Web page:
SAN FRANCISCO (TheStreet) -- The new class of cancer immunotherapy drugs led by Merck's (MRK) Keytruda and Bristol-Myers Squibb's (BMY) Opdivo have already generated tremendous excitement for their ability to shrink solid tumors. Now, the drugs are also demonstrating equal promise in blood-related cancers.
Patients with very advanced Hodgkin lymphoma unresponsive to any currently approved medicines were able to achieve complete remissions of their disease following treatment with Merck's Keytruda and Bristol's Opdivo, according to results from separate, early-stage studies being presented for the first time at the American Society of Hematology (ASH) annual meeting here.
These studies demonstrate that so-called checkpoint inhibitors can prime a patient's own immune system to identify and kill certain types of blood cancer cells just like they do with solid tumors such as melanoma and lung cancer.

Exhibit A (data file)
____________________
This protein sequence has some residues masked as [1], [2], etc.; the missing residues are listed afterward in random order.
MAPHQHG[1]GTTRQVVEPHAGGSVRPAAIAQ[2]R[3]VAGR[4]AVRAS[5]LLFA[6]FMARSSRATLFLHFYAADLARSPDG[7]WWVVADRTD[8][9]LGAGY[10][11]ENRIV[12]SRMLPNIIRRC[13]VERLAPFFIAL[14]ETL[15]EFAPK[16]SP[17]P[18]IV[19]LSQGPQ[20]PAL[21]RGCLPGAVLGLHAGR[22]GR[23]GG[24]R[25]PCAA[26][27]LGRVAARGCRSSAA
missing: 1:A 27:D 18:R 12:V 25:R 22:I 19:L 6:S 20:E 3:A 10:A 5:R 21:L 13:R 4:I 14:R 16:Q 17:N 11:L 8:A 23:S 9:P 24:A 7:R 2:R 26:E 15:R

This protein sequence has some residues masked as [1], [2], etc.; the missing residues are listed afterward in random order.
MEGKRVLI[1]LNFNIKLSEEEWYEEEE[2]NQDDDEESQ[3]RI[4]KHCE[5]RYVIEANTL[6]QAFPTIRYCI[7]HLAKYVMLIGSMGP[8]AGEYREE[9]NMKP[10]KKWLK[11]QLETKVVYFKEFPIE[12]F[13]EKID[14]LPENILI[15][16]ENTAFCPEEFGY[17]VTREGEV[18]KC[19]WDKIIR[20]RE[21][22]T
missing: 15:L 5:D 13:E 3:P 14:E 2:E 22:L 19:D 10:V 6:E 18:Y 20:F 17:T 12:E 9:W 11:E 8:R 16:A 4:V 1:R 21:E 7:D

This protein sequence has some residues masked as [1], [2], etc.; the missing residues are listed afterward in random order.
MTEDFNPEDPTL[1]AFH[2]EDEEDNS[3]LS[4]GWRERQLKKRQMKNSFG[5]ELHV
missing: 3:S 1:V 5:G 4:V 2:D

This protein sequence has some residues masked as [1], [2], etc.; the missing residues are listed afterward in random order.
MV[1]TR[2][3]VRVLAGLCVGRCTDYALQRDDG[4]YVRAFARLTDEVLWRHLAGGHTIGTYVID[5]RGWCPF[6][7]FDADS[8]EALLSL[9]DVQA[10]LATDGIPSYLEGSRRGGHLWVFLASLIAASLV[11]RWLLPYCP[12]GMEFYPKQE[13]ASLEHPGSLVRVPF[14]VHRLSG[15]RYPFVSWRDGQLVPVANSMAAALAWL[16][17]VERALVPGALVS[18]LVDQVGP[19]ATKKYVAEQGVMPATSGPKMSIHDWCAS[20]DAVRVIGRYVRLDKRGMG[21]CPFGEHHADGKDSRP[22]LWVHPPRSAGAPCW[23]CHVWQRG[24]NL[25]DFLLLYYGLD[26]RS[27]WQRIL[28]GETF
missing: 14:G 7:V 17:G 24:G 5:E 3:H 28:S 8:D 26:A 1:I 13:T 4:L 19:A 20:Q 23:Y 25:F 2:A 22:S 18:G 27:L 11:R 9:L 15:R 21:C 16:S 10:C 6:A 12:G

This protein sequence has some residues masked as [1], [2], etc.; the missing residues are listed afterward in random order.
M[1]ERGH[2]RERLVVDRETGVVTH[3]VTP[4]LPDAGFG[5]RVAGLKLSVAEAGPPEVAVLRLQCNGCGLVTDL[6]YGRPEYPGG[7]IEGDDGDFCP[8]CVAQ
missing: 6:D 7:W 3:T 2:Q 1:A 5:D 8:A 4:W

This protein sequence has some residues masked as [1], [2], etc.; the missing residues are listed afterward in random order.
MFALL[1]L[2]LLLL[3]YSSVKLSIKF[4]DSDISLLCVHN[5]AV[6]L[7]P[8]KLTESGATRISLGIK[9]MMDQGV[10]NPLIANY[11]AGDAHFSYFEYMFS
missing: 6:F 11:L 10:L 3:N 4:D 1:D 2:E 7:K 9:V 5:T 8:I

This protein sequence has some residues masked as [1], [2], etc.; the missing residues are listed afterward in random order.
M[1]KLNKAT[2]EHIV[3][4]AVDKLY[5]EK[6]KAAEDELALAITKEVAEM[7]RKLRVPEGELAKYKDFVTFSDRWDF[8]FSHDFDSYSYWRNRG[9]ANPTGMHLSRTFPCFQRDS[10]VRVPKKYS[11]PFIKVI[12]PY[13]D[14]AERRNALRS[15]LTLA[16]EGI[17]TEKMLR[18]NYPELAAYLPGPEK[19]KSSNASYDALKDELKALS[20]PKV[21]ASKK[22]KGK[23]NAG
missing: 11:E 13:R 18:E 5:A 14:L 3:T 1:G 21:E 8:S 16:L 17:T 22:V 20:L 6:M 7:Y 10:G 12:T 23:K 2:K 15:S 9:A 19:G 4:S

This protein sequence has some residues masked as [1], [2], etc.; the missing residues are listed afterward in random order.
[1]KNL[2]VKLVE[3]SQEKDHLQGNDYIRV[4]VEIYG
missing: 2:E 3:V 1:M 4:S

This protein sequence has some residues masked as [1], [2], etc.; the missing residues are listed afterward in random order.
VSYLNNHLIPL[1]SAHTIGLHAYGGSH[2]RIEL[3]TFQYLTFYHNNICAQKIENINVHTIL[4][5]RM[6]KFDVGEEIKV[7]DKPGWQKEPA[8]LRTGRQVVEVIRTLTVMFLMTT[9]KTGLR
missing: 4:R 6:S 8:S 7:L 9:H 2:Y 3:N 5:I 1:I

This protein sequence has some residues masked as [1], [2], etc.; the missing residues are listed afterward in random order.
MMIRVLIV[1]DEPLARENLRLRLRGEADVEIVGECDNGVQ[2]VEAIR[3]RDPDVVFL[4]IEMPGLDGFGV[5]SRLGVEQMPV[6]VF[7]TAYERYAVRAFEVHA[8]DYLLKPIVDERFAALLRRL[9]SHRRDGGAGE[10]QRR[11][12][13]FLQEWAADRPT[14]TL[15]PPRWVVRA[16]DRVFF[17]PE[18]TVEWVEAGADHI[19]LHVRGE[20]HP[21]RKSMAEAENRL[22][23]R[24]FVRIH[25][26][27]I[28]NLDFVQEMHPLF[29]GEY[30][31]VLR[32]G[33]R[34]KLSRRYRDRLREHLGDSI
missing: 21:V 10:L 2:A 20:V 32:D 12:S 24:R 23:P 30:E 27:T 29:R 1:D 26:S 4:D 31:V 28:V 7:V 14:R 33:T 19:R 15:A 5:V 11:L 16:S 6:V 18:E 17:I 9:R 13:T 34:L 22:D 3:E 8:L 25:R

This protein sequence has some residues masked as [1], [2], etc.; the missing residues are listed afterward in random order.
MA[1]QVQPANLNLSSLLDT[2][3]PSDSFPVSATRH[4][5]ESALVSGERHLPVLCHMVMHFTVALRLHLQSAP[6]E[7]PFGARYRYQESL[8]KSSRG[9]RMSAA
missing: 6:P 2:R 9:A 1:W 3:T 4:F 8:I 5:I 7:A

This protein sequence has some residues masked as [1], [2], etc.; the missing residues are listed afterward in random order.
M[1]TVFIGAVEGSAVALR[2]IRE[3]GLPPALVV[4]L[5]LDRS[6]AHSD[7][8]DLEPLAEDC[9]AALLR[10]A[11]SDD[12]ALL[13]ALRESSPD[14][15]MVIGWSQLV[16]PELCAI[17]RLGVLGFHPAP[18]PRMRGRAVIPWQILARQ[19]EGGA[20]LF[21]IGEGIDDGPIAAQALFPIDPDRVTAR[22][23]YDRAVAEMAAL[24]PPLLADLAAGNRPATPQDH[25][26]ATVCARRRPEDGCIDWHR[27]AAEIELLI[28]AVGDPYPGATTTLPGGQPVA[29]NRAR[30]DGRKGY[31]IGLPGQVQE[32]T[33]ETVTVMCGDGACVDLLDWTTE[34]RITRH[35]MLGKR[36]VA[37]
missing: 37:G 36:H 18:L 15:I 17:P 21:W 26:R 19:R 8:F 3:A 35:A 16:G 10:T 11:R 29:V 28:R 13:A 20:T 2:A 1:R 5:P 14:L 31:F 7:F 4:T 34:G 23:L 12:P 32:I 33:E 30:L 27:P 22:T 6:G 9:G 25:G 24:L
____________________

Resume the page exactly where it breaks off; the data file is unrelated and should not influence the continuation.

Based on the early data from these studies, Merck and Bristol-Myers are moving ahead with larger studies necessary to get their respective drugs approved as new treatments for blood-related cancers.
The Merck study enrolled 29 patients with relapsed/refractory Hodgkin lymphoma, meaning their cancer had returned and was growing despite treatment with Seattle Genetics' (SGEN) Adcetris, the only drug currently approved for such advanced disease. Twenty patients enrolled in the study failed a prior stem cell transplant, while the remaining nine patients were either ineligible or refused a stem cell transplant.
Six of the 29 patients (21%) treated with Merck's Keytruda achieved a complete remission, meaning there was no evidence of disease in their bodies. Another 13 patients achieved partial remission, for an overall response rate to Keytruda of 66%.
At the time of the analysis, 17 of the 19 patients with either a complete or partial remission were still responding to Keytruda. The median duration of response has not yet been reached in the study.
In all, 27 of the 29 Hodgkin lymphoma patients treated with Keytruda showed some level of response or tumor shrinkage in the study.